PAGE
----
So this big gap exists. And that gap is where we (VPs of Software Development) live. To close the gap, you need to build a bridge. Speaking both languages is not enough to build the bridge. You also need to understand both cultures. When you have both, you have a chance to earn the respect you need from both sides to close the gap.
Building the bridge
A great translator brings two worlds together that would otherwise never know each other.
The 2020 Academy Awards showed us a beautiful example of this. The Oscars seem like a lifetime ago and yet the image stays fresh in my mind.
A Korean film called Parasite cleaned up several of the major awards including Best Motion Picture. It is the first time in the ceremony’s 90+ year history that a non-English language film won the big award.
Earlier in the night, Parasite’s director Bong Joon Ho was on stage accepting the award for Best Director. He was accompanied by his translator Sharon Choi.
Sharon was applauded for her job representing Bong’s wit, sarcasm, and humor. And not just at the Oscars. She had been translating his acceptance speeches for months at numerous awards celebrations.
What many people did not realize until later is that her qualifications for the job went far beyond her ability to translate Korean into English. Sharon Choi is a movie director herself. This subject matter expertise allowed her to communicate nuance that another translator might have missed. She understands Bong because she is just like him. And she had the respect of the movie industry audience because she, too, makes movies.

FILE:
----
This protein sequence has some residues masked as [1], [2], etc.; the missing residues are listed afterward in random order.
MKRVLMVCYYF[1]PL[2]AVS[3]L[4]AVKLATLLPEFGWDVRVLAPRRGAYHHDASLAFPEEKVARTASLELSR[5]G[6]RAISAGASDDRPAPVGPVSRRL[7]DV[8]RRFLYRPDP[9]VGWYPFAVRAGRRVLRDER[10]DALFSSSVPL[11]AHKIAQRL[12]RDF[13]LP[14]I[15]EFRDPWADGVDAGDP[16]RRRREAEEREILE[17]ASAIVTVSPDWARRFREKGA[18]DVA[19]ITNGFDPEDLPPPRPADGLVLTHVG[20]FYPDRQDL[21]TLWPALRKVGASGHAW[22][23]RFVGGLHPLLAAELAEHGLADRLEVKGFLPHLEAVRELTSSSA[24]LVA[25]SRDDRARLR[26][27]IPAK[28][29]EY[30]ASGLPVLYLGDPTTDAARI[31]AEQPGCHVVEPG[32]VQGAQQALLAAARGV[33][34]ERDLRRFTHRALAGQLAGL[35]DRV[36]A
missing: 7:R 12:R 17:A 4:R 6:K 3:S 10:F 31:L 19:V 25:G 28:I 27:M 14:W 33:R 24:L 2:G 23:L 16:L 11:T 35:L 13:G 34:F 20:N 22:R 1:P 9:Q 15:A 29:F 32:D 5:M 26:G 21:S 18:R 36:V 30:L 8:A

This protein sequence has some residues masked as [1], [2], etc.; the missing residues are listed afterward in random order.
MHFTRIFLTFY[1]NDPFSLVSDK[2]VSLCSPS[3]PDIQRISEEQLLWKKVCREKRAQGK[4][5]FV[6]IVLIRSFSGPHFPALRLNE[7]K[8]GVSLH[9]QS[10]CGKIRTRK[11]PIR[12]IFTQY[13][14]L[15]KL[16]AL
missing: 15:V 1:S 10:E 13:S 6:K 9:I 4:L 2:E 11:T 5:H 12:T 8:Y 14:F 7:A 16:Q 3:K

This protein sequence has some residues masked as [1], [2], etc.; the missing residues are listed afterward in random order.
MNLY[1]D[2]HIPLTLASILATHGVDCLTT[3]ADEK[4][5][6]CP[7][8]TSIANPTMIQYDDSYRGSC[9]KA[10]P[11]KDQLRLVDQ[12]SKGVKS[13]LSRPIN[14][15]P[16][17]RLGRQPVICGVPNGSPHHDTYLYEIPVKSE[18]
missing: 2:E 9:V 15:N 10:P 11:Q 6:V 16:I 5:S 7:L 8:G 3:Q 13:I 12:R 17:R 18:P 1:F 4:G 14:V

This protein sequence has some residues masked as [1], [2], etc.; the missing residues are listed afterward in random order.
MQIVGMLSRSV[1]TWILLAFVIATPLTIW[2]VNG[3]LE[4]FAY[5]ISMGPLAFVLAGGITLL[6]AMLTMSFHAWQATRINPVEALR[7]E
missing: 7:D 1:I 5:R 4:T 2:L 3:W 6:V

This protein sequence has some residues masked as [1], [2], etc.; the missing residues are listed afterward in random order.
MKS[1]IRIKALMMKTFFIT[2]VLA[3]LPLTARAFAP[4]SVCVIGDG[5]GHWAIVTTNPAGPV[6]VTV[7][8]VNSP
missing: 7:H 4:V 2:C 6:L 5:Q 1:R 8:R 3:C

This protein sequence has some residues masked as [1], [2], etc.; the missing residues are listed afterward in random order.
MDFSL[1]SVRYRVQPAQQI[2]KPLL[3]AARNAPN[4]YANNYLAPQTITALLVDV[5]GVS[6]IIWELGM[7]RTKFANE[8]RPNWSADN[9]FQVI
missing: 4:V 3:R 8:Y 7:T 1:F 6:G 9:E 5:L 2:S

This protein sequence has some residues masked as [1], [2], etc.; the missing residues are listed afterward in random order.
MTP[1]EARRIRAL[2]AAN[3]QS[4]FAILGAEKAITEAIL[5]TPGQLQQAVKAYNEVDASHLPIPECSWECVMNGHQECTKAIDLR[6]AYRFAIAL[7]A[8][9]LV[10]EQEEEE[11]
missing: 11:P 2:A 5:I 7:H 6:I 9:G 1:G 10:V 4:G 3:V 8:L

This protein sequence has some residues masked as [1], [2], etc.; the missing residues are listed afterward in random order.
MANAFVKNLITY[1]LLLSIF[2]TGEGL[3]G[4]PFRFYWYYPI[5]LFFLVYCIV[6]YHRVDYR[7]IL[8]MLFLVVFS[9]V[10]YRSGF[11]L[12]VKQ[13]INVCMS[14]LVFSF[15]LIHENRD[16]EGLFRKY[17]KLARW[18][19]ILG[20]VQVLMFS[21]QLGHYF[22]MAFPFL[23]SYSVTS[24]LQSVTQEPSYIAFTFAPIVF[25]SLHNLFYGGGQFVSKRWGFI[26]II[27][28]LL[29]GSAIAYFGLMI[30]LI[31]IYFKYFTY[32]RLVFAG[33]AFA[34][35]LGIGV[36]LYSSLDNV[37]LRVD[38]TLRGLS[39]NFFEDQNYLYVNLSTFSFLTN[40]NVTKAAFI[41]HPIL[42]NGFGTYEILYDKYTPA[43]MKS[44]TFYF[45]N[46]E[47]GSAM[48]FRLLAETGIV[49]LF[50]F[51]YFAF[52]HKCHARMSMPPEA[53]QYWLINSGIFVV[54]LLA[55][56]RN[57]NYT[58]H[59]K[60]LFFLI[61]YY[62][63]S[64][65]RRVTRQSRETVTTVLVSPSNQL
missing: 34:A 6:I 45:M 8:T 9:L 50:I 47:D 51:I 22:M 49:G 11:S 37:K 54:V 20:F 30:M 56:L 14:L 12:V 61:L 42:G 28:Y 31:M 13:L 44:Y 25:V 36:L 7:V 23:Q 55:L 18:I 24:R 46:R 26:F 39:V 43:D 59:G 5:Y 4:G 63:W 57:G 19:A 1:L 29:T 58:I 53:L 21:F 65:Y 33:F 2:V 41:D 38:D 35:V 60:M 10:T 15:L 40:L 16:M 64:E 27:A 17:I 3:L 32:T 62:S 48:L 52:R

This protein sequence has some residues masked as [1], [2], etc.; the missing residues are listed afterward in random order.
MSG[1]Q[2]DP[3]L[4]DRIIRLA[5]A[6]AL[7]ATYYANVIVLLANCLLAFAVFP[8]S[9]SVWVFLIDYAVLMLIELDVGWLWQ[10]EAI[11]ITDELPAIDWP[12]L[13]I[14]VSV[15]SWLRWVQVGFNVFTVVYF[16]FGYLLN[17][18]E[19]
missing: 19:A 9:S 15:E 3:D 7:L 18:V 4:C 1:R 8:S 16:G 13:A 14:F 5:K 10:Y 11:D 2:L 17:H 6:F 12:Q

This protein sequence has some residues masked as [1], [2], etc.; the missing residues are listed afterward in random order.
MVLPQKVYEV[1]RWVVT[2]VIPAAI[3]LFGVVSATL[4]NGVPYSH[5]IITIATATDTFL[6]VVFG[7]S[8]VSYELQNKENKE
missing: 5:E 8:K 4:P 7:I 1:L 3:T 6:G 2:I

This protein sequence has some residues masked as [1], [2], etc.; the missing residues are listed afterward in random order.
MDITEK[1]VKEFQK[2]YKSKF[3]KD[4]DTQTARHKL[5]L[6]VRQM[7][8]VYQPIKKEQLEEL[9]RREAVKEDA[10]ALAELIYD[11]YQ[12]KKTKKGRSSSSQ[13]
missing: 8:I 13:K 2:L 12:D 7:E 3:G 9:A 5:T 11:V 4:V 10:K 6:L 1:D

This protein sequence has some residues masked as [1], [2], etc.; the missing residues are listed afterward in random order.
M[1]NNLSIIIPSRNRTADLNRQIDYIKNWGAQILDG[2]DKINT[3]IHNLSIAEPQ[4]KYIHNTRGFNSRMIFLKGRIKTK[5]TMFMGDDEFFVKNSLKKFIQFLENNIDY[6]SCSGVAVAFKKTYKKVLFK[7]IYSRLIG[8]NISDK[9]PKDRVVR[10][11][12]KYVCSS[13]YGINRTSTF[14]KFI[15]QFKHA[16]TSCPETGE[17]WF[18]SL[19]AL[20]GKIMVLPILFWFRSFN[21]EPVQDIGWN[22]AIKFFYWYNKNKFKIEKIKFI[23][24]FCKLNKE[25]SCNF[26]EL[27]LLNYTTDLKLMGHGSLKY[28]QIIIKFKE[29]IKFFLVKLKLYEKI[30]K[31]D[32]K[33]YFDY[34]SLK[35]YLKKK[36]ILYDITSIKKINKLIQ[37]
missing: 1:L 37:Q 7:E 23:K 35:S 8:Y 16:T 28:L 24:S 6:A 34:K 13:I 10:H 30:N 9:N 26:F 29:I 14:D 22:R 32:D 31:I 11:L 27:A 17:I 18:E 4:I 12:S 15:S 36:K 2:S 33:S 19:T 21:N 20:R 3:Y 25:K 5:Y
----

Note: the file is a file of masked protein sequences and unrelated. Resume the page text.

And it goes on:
Successful VPs of Engineering are great translators
The best VPs of Software Development embrace their role as a translator. They know their company won’t reach their potential if they don’t create a bridge between the people that develop software to the people that directly interface with customers.
Here’s how the best VPs of Engineering translate on a day-to-day basis:
They bring data to the weekly management meeting. The VP of Marketing has dashboards from Marketo or Hubspot about the number of MQLs and SQLs. The VP of Sales has reports from Salesforce about how many deals are in each phase of the sales cycle. The VP of Customer Success pulls up Gainsight to show customer engagement and renewal metrics.
Great VPs of Software Development have their own dashboards. And they focus on leading indicators that monitor the quality of the process rather than focusing on outputs and trailing indicators like how many lines of code the team wrote or even how many bugs were found.
Want to predict how fast we are shipping new value to customers? They show cycle time.
Want to predict how satisfied customers are with the quality of the product? They show you the quality of the process with PR review coverage and review depth.
Bringing consistent metrics to the staff meeting each week will help elevate the development process from being an enigma to being a well-understood function in the business.